I recently used Robert Frost’s poem “The Secret Sits” as a blog writing prompt…
“We dance round in a ring and suppose,
But the Secret sits in the middle and knows.”
In the blog I suggest that much of what we do as leaders in healthcare (the dance) and what we measure in healthcare are disconnected from what our patients and staff really want and need (the secret sitting in the middle).
I was recently in a hospital conference room preparing for a leadership meeting; the walls were papered from floor to ceiling with graphs, tables and charts… a “loud” visual statement that a myriad aspect of operations was being measured and reported. During our meetings I dug a little deeper, listened to the leaders, caregivers and patients, and then looked a little closer at the “scores” on the walls.
Outcomes, as measured and reported, apparently hadn’t changed much over the past two-years… It was not lost on me either that this conference room that is billed as the “control-center” of operations felt lifeless and soulless… For an organization committed to ‘health’ and ‘care’, this felt like a disconnect.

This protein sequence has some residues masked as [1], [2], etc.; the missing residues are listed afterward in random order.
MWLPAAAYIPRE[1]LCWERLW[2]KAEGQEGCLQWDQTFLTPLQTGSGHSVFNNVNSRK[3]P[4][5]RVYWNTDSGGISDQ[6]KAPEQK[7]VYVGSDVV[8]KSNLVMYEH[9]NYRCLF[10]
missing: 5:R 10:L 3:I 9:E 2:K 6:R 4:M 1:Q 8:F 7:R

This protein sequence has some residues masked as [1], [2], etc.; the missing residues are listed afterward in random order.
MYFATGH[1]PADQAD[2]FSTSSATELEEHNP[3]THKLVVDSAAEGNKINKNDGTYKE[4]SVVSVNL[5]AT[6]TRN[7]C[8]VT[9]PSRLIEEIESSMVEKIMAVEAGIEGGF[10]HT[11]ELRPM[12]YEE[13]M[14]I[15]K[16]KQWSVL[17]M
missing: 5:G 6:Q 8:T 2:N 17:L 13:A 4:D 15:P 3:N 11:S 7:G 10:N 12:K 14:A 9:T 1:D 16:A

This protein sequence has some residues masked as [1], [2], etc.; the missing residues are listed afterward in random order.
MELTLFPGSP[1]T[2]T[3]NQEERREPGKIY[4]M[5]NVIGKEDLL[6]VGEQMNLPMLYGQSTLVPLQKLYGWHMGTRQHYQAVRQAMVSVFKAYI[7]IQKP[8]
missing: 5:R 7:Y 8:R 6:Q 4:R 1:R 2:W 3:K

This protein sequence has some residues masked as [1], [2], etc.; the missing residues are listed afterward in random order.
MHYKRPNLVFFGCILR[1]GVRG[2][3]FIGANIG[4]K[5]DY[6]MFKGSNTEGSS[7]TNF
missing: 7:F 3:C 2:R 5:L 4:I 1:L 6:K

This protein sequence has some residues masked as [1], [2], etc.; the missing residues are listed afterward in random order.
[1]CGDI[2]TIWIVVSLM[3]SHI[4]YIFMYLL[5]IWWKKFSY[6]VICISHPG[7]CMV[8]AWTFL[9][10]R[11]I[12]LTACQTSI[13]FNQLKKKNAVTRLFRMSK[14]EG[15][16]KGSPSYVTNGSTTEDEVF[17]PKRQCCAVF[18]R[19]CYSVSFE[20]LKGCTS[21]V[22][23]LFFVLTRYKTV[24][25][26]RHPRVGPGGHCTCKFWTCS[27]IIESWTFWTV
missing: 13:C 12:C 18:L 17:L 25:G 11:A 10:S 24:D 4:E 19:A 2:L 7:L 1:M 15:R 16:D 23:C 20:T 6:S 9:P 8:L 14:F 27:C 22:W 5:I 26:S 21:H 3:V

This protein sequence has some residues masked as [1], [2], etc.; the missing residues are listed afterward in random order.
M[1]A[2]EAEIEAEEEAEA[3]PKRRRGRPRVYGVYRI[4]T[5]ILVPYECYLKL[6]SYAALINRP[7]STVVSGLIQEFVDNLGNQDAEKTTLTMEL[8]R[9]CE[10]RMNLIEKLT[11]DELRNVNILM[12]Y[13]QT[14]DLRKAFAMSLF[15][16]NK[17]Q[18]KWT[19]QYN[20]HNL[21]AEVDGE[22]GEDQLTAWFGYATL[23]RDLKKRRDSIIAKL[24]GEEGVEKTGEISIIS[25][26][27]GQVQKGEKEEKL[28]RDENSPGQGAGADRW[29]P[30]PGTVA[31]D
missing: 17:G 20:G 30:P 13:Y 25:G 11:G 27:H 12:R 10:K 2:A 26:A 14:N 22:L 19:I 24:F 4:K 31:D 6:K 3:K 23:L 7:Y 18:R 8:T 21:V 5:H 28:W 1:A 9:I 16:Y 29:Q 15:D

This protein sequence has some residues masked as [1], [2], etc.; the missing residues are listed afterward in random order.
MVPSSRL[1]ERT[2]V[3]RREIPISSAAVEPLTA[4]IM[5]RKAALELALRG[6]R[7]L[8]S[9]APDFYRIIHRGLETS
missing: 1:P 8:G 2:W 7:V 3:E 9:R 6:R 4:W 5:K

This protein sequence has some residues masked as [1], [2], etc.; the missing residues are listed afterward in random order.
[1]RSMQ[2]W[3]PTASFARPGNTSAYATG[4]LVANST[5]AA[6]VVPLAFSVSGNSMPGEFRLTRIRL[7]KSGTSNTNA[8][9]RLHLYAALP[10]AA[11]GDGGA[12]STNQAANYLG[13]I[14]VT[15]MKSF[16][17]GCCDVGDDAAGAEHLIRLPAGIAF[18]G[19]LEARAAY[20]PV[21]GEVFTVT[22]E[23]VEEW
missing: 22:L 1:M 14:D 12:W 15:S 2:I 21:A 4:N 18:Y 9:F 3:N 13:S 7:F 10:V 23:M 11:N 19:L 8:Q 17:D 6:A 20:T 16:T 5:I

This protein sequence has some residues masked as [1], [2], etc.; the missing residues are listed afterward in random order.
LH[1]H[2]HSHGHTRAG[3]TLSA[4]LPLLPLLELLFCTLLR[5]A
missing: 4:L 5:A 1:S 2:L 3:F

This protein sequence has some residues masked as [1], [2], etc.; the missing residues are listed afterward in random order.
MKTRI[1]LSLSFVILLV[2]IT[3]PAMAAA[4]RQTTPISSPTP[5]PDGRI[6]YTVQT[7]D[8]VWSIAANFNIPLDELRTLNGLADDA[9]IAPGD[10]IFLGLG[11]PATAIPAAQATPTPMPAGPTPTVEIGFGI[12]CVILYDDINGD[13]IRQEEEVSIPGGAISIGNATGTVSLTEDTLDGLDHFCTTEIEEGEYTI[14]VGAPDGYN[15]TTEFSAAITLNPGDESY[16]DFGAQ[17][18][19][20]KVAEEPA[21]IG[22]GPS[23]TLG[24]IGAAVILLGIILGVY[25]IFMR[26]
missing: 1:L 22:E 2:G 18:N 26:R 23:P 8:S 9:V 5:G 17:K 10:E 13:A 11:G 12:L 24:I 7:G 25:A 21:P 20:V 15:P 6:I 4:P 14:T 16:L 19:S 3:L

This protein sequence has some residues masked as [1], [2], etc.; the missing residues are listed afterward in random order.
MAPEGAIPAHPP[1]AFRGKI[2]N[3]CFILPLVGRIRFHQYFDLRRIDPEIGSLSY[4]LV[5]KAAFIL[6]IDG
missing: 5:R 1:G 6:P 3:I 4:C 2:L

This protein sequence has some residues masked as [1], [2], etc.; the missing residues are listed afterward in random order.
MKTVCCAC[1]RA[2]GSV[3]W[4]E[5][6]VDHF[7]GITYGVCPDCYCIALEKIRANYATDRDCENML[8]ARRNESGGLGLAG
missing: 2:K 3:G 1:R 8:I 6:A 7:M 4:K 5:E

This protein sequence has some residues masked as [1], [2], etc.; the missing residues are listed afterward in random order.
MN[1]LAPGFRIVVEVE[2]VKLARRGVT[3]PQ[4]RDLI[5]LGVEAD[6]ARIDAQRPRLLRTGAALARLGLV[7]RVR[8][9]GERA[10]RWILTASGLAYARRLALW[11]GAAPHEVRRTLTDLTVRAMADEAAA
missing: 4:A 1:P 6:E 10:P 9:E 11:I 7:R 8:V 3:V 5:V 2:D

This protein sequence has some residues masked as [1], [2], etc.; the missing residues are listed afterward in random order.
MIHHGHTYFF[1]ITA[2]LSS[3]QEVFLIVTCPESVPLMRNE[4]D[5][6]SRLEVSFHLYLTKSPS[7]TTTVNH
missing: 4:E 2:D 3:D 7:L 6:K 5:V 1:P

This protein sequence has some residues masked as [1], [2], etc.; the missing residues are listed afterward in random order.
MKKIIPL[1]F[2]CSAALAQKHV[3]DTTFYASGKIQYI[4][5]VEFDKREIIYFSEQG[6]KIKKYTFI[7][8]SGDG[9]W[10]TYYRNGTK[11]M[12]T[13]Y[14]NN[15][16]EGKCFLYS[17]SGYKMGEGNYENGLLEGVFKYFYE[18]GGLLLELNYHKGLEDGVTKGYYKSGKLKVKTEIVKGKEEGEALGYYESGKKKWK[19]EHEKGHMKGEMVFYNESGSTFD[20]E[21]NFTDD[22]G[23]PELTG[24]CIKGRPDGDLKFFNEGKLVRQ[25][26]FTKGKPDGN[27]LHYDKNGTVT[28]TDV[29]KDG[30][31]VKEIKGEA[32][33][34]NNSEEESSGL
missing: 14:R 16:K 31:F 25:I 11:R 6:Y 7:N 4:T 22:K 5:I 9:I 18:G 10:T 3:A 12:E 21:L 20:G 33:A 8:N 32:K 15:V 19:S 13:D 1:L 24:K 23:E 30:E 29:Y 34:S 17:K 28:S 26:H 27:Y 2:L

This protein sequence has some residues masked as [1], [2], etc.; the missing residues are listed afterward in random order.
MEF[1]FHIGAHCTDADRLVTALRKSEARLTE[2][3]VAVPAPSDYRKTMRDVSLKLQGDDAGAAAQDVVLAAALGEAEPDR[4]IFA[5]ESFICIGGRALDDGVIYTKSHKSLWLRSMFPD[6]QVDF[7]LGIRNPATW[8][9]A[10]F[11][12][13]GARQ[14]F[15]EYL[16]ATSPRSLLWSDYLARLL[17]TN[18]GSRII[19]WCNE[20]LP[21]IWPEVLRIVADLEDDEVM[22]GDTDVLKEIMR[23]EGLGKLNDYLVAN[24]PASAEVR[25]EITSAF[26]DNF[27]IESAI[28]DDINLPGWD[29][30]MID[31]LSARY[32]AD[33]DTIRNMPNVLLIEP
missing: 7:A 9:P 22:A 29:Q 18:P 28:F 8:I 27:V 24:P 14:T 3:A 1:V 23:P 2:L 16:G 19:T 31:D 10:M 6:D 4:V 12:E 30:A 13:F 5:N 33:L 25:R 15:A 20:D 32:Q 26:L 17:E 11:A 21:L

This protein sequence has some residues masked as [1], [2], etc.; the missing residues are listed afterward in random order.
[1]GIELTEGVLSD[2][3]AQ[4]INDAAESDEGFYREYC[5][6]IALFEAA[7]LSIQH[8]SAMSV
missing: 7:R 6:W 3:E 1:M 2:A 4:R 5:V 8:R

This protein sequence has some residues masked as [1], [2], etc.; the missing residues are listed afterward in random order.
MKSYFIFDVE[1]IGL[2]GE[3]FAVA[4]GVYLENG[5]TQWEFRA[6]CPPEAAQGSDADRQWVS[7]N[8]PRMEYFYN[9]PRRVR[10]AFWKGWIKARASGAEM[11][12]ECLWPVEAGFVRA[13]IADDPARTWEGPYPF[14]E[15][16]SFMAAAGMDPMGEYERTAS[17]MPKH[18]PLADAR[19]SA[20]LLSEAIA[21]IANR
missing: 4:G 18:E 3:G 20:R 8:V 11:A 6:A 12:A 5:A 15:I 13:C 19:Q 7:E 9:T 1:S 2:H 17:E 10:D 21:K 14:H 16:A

And I’ve seen hospitals that are listening to the “secret”. They are measuring, reacting and acting differently. They are breathing life into their data and working on ways to make it as real-time as the work and care that it is intended to measure. Outcomes are improving, care is safer and the experience of those caring and being cared for is markedly improved; so I am optimistic and incredibly hopeful that we can rethink what we measure and how we act. How we lead.
Check out my blog “Improving the Experience of Care” (first in a two-part series) on our company’s site. I’d love your thoughts, comments and ideas:
- Are we measuring the right things in healthcare?
- Is chasing an improved CAHPS score, or a better CMS Star Rating, the right way to drive change?
- Can we measure everything that matters?
- How do you measure a healthy, effective and respectful culture?
- What’s the secret that you’re dancing around?
Yesterday afternoon the faculty and students at the “Telluride-East” Patient Safety Summer Camp visited Arlington National Cemetery.
As we paused for some reflections from our leaders Paul Levy and Dave Mayer I was overcome by the scale of what presented itself in the form of field upon field of white grave markers.
Poignant words reminded those gathered that we were indeed standing on hallowed ground and that many have given, and continue to give, the ultimate sacrifice. A sobering reality is that there are between 25 and 30 new burials every day at the cemetery.